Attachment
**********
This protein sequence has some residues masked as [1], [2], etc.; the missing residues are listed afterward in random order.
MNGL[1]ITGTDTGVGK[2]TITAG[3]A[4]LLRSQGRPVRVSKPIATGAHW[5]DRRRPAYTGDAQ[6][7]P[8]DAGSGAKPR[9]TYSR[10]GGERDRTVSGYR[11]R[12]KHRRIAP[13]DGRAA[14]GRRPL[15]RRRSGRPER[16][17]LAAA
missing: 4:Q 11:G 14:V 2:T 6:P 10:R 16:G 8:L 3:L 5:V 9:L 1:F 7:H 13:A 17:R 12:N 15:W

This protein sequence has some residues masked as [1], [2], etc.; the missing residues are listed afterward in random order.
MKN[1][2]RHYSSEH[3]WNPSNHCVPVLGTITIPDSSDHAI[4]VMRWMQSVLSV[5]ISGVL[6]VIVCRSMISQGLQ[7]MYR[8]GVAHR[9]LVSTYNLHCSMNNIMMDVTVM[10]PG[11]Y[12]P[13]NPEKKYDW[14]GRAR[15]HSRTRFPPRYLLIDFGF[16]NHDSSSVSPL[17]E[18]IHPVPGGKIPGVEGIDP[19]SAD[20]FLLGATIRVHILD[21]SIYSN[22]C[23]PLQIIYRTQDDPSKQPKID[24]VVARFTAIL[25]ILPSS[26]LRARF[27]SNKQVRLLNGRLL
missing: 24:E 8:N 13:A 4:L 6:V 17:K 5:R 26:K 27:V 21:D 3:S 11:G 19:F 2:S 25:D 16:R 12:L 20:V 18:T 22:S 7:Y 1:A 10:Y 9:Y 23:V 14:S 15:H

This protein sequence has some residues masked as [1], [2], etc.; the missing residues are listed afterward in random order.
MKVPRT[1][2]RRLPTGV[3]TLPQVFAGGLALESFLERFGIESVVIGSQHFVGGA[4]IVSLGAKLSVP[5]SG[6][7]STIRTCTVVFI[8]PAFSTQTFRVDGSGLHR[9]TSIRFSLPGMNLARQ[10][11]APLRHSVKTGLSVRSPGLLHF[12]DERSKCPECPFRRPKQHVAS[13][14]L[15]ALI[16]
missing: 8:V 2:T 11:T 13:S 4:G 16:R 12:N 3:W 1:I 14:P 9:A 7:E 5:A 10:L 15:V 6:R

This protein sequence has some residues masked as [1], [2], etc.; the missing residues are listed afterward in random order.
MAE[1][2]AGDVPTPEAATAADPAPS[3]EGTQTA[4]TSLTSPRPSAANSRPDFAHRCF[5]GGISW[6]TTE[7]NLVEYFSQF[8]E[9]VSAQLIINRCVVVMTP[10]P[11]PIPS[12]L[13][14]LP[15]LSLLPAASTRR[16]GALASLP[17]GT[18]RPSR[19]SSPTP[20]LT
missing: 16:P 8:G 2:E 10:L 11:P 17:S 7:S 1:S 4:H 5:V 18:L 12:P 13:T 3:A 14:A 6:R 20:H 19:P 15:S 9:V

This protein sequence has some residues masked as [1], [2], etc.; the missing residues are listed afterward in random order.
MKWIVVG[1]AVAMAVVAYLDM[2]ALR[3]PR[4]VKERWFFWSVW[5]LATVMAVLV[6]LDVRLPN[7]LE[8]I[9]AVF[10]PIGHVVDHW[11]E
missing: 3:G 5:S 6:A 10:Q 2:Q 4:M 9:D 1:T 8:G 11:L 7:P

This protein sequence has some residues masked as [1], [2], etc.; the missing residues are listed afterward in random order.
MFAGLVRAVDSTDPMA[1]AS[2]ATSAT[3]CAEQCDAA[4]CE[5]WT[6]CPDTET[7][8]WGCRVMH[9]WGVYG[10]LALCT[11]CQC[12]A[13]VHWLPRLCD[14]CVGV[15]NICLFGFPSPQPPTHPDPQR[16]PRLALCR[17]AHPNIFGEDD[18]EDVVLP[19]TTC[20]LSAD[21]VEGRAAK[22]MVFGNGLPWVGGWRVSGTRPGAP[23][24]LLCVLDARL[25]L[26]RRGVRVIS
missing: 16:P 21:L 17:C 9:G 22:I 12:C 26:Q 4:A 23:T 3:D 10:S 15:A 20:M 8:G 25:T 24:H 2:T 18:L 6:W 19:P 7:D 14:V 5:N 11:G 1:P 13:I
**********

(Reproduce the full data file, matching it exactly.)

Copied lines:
This protein sequence has some residues masked as [1], [2], etc.; the missing residues are listed afterward in random order.
MNGL[1]ITGTDTGVGK[2]TITAG[3]A[4]LLRSQGRPVRVSKPIATGAHW[5]DRRRPAYTGDAQ[6][7]P[8]DAGSGAKPR[9]TYSR[10]GGERDRTVSGYR[11]R[12]KHRRIAP[13]DGRAA[14]GRRPL[15]RRRSGRPER[16][17]LAAA
missing: 4:Q 11:G 14:V 2:T 6:P 10:R 16:G 8:L 3:L 5:V 9:L 1:F 7:H 13:A 17:R 12:N 15:W

This protein sequence has some residues masked as [1], [2], etc.; the missing residues are listed afterward in random order.
MKN[1][2]RHYSSEH[3]WNPSNHCVPVLGTITIPDSSDHAI[4]VMRWMQSVLSV[5]ISGVL[6]VIVCRSMISQGLQ[7]MYR[8]GVAHR[9]LVSTYNLHCSMNNIMMDVTVM[10]PG[11]Y[12]P[13]NPEKKYDW[14]GRAR[15]HSRTRFPPRYLLIDFGF[16]NHDSSSVSPL[17]E[18]IHPVPGGKIPGVEGIDP[19]SAD[20]FLLGATIRVHILD[21]SIYSN[22]C[23]PLQIIYRTQDDPSKQPKID[24]VVARFTAIL[25]ILPSS[26]LRARF[27]SNKQVRLLNGRLL
missing: 24:E 8:N 13:A 4:L 6:V 17:K 5:R 26:K 27:V 21:D 3:S 11:G 19:F 2:S 25:D 16:R 12:L 20:V 18:T 22:S 7:Y 1:A 10:Y 9:Y 23:V 14:S 15:H

This protein sequence has some residues masked as [1], [2], etc.; the missing residues are listed afterward in random order.
MKVPRT[1][2]RRLPTGV[3]TLPQVFAGGLALESFLERFGIESVVIGSQHFVGGA[4]IVSLGAKLSVP[5]SG[6][7]STIRTCTVVFI[8]PAFSTQTFRVDGSGLHR[9]TSIRFSLPGMNLARQ[10][11]APLRHSVKTGLSVRSPGLLHF[12]DERSKCPECPFRRPKQHVAS[13][14]L[15]ALI[16]
missing: 8:V 2:T 11:T 13:S 4:G 16:R 12:N 3:W 1:I 14:P 9:A 7:E 5:A 10:L 15:V 6:R

This protein sequence has some residues masked as [1], [2], etc.; the missing residues are listed afterward in random order.
MAE[1][2]AGDVPTPEAATAADPAPS[3]EGTQTA[4]TSLTSPRPSAANSRPDFAHRCF[5]GGISW[6]TTE[7]NLVEYFSQF[8]E[9]VSAQLIINRCVVVMTP[10]P[11]PIPS[12]L[13][14]LP[15]LSLLPAASTRR[16]GALASLP[17]GT[18]RPSR[19]SSPTP[20]LT
missing: 16:P 8:G 2:E 10:L 11:P 17:S 7:S 1:S 4:H 5:V 18:L 12:P 13:T 3:A 14:A 6:R 20:H 19:P 15:S 9:V

This protein sequence has some residues masked as [1], [2], etc.; the missing residues are listed afterward in random order.
MKWIVVG[1]AVAMAVVAYLDM[2]ALR[3]PR[4]VKERWFFWSVW[5]LATVMAVLV[6]LDVRLPN[7]LE[8]I[9]AVF[10]PIGHVVDHW[11]E
missing: 3:G 5:S 6:A 10:Q 2:Q 4:M 9:D 1:T 8:G 11:L 7:P

This protein sequence has some residues masked as [1], [2], etc.; the missing residues are listed afterward in random order.
MFAGLVRAVDSTDPMA[1]AS[2]ATSAT[3]CAEQCDAA[4]CE[5]WT[6]CPDTET[7][8]WGCRVMH[9]WGVYG[10]LALCT[11]CQC[12]A[13]VHWLPRLCD[14]CVGV[15]NICLFGFPSPQPPTHPDPQR[16]PRLALCR[17]AHPNIFGEDD[18]EDVVLP[19]TTC[20]LSAD[21]VEGRAAK[22]MVFGNGLPWVGGWRVSGTRPGAP[23][24]LLCVLDARL[25]L[26]RRGVRVIS
missing: 16:P 21:L 17:C 9:G 22:I 12:C 26:Q 4:A 23:T 3:D 10:S 15:A 20:M 8:G 25:T 24:H 2:T 18:L 6:W 19:P 7:D 14:V 5:N 11:G 1:P 13:I